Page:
On 15 May 1527, the whole town of Cordua, in Andalusia, is preparing to celebrate a memorable event. Since yesterday, an unprecedented fever of decoration has taken over both the old Moorish part of the city and the new Christian suburbs. Draperies, tapisteries and banners are spread over the facades of patrician houses. The houses of the poor have sheets and floral bouquets hanging from their windows…
The Christian, Jewish and Muslim workers, who have been building a superb cathedral for the past year, are all on holiday, just like the other inhabitants of this active city. The high clergy has led the great lords and all of the townspeople to the road, where they wait, their eyes turned toward Madrid. Toward the messengers of Charles Quint, sovereign of the Netherlands, King of Spain, Emperor of Germany.
They approach, in a great cloud of dust. Isabella, the Very Catholic Queen, is expecting a child, and Charles Quint, himself, has sent his emissaries to the Archbishop of Andalusia.
In the stone-paved streets, a procession forms while the bells of the Alminar peel loudly. The crowd starts to sing hymns and, at its head, the cavalcade takes the direction of the convent of Saint Elizabeth of the Angels. In this convent lives a nun whose reputation of sainthood has spread throughout the whole of Christendom. The great Teresa of Avila, who is only twelve at the time, would never have as much prestige, in her lifetime, as Magdalena of the Cross, at this epoch… Her piety, the miracles that she performs, go back to her childhood. She was healing already at the age of five.
So, Charles Quint, sovereign of the Spanish apogee, wants to give this birth the best possible start. He sends a high-born prince to solicit the Clarissa nun Magdalena’s habit so that the royal child can breathe the effluves of sainthood from birth.
If he has a son, Charles will call him Philip and he will reign under the name of Philip II. To call divine grace upon him, he will be wrapped in this habit before being fitted with a blessed bonnet. A bonnet which the saintly Clarissa nun, herself, will have been so kind as to bless.
It is rare that sovereigns, even at the height of their power, are able to count on the direct intercession of saints. Above all, of a living saint, in this case so glorious, that enormous donations arrive in her name at the Cordua convent. So much so, that the convent of Saint Elizabeth of the Angels is the richest in Spain and can even finance the construction of the cathedral.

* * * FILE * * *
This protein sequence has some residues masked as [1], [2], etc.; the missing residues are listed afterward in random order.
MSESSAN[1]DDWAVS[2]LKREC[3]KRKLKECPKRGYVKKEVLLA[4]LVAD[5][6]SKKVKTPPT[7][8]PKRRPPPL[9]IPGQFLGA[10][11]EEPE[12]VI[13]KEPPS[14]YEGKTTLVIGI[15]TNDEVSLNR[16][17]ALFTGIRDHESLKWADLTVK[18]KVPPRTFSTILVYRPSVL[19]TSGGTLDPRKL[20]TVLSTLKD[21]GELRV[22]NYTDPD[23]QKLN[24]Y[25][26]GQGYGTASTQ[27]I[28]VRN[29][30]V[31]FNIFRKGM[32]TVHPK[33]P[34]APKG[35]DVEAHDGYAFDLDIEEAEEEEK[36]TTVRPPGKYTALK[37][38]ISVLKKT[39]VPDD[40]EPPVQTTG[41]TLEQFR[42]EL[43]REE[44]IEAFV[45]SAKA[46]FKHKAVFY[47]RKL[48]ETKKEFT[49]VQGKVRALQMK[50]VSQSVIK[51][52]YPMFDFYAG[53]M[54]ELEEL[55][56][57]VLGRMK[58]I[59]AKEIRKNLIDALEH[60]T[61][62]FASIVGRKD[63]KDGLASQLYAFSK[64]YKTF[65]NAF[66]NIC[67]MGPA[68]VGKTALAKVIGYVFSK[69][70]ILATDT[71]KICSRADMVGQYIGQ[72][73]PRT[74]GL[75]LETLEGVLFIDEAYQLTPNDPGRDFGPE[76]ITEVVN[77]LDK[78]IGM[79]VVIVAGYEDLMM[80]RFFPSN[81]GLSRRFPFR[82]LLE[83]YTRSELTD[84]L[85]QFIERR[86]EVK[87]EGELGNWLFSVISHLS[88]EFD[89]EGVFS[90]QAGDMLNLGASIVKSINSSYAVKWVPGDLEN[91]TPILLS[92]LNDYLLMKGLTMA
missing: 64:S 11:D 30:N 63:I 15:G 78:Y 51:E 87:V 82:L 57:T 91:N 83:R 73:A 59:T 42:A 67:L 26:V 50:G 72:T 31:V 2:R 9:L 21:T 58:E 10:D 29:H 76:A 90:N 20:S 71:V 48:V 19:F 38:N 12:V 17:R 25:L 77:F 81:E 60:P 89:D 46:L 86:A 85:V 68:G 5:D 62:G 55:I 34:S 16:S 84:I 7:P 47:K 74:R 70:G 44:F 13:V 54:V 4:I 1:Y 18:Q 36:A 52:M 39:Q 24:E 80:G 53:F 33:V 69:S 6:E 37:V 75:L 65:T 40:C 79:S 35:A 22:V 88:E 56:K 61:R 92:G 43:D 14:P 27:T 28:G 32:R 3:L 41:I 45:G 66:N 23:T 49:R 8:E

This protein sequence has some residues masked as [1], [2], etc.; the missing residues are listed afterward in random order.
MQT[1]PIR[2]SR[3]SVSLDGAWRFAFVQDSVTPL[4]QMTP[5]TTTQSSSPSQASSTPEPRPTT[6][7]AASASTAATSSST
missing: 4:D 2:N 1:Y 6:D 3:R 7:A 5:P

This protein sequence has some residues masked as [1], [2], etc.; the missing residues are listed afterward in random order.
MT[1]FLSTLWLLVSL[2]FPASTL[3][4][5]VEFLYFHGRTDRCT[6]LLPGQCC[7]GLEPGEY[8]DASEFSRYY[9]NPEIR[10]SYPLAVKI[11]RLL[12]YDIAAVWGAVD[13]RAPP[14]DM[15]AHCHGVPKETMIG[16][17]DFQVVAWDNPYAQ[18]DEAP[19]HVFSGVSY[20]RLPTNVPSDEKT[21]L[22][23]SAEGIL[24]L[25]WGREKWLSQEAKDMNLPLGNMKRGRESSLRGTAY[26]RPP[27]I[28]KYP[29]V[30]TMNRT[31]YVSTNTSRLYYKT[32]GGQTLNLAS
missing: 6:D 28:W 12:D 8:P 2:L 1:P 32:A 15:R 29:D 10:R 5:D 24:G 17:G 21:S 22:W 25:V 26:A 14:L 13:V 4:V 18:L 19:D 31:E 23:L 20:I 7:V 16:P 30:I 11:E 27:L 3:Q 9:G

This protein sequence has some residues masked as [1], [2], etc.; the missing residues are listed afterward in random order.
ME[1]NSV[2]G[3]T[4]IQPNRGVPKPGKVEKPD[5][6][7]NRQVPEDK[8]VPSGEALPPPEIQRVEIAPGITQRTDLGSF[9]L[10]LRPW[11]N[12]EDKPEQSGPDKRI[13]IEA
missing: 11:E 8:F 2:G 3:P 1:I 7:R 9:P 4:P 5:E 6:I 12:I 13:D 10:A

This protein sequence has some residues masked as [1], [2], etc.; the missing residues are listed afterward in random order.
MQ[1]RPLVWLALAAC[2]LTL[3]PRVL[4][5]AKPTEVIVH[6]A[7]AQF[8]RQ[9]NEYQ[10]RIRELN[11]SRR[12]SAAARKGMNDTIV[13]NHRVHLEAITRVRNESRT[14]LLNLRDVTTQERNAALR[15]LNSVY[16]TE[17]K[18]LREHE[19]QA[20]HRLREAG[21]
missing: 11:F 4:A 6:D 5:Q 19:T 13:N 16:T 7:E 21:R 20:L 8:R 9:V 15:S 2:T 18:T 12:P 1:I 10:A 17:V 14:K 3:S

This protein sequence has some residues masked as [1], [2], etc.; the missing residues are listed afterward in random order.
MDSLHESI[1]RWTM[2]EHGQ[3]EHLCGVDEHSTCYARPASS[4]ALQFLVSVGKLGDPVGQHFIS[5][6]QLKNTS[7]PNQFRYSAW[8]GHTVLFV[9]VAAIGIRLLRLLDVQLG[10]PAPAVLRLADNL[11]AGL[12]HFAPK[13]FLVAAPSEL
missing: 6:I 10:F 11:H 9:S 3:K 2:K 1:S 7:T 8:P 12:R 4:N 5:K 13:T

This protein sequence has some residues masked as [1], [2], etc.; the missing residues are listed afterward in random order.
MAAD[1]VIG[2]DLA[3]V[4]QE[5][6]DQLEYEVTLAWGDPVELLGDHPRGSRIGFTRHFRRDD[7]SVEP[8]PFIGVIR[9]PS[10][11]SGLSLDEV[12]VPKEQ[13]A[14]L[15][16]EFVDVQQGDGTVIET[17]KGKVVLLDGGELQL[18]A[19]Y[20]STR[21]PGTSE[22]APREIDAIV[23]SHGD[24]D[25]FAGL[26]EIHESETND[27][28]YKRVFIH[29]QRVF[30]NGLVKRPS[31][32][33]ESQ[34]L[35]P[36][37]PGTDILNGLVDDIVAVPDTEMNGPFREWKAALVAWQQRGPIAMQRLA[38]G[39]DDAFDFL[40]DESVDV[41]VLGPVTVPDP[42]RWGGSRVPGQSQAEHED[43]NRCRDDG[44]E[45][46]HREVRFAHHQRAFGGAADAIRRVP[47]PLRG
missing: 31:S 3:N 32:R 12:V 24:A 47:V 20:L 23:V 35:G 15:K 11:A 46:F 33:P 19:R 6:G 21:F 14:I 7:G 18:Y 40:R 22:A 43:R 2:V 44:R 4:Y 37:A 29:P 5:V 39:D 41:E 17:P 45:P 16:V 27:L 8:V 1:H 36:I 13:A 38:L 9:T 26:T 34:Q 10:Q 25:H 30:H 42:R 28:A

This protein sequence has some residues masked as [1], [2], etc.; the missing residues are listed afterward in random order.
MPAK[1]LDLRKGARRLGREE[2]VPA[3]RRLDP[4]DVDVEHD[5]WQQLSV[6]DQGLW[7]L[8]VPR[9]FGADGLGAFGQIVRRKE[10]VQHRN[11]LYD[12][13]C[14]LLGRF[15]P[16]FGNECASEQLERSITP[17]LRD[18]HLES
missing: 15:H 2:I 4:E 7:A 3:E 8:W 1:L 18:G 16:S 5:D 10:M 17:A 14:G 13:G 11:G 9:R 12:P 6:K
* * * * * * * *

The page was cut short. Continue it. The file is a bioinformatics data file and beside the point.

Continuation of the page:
But who is Sister Magdalena of the Cross? When she is born, in 1487, the Moors still occupy Andalusia. The conjugal problems of Henri IV, King of Castile, said to be impotent, have the whole of Spain laughing, and when he wants to make his bastard daughter the heir to the throne, the Castilian nobles revolt.
He then has to repudiate twice his second wife Leonora of Portugal, and it is finally Isabella, his sister, who will succeed to the throne. She marries Ferdinand of Aragon who helps her for everything concerning war and diplomacy. The young sovereigns have a lot to do in this domain. Dreadful brigands devastate Castile, murdering, raping and laying waste.
Under Isabella’s presidency, the tribunals have hundreds of guilty people garrotted, and the Grand Inquisitor Ximenez has others burnt at the stake… The brigands finally dead, the Queen turns her attention to the Moors, who are pushed out to sea in 1492. It is in this country, devastated by war, that Magdalena grows up. When she is five years old, she hears at church, which she already willingly attends, a celestial concert of infinite sweetness. A beautiful young man, with thick, black hair, appears to her, wearing a jacket so brilliant that she has to close her eyes. The word spreads throughout Aguilar, and many want to see little Magdalena.
In the midst of her family, poor artisans having miraculously escaped the wars, Magdalena remains of exemplary modesty and conduct. Visions continue to arrive, and one day she flees the paternal home to take refuge in a nearby cave where she falls into ecstasy. When she awakes, she realises that she has been transported to her bed by her guardian angel.
Soon, Christ in person appears to her and asks her to somewhat moderate her asceticism so as not to compromise her health. He informs her that a great destiny awaits her and that she will need all her strength intact. She runs to the church to thank the Lord and meets a man with a limp who asks her to lend him her hand to climb the steps. He has hardly walked three paces when he stands erect and runs through the whole town crying out that he is healed.
Magdalena then falls into such deep ecstasy that the earth falls away from under her. Someone goes to look at her face and sees the heavens ajar and the Holy Trinity surrounded by the Communion of Saints reflected in her eyes. Like Jesus at the Temple, she is submitted to all sorts of interrogations to discover any subterfuge… To completely convince the clergy, she gives speech to a mute.
Around the age of ten, Magdalena is already a little beauty. Her breasts are formed, her hips rounded, and she is already careful to hide her slim ankles under long black skirts. She still finds herself too beautiful, and one day, to punish herself, she crucifies herself on the wall of her bedroom. She starts by nailing her two feet, then her left hand. Blood flows, and she faints from the atrocious pain. Her flesh tears and, falling heavily onto a chest, she breaks two ribs. She is then gravely ill, and keeps ripping off the surgeon’s dressings: she wants to suffer terribly for expiation.
To be continued.